03 Jun Specific cladding used on Grenfell Tower banned on all new buildings in England
The type of cladding used on the Grenfell tower has now been banned on all future buildings built in England. The ban comes in just before the five year anniversary of the blaze in which 72 people died.
Metal composite material panels with unmodified polyethylene core are now banned on all new buildings of any height in England. The combustible cladding was used on the outside of Grenfell Tower, which accelerated the fire when it broke out on June 14 2017. The material was previously banned but only applied to buildings higher than 11 metres.
The government also announced that it will restrict the types of cladding material used on buildings between 11m and 18m in height, to prevent their construction with combustible materials.
Housing Minister Lord Greenhalgh said: “We have introduced the biggest improvements to building safety in a generation, under the Building Safety Act.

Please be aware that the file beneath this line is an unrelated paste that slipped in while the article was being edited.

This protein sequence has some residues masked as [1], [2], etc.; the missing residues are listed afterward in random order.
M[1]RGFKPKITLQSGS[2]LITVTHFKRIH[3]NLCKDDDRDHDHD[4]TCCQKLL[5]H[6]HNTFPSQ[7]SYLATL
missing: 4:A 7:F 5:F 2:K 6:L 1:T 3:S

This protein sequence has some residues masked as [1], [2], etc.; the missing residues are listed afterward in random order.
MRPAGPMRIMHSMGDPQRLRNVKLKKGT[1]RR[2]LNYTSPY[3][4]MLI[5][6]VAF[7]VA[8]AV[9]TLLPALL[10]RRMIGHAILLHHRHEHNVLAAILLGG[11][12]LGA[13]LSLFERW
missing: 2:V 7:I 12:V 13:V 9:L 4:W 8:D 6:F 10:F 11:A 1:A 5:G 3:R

“These changes will support our tough new regulatory regime — ensuring fire safety measures are incorporated into new high-rise homes and all new residential buildings meet the same safety standards.
“It does not end here and I urge the industry act quickly to update their practices in line with these new rules.”
Under the measures announced by the Department of Levelling Up, Housing and Communities, all new residential buildings over 11 metres will also have to include a secure information box that will give fire services access to important details about a building in the event of a fire.
Additionally, new residential developments over 18m will be required to incorporate an evacuation alert system to help firefighters inform residents of a change in evacuation strategy mid-incident.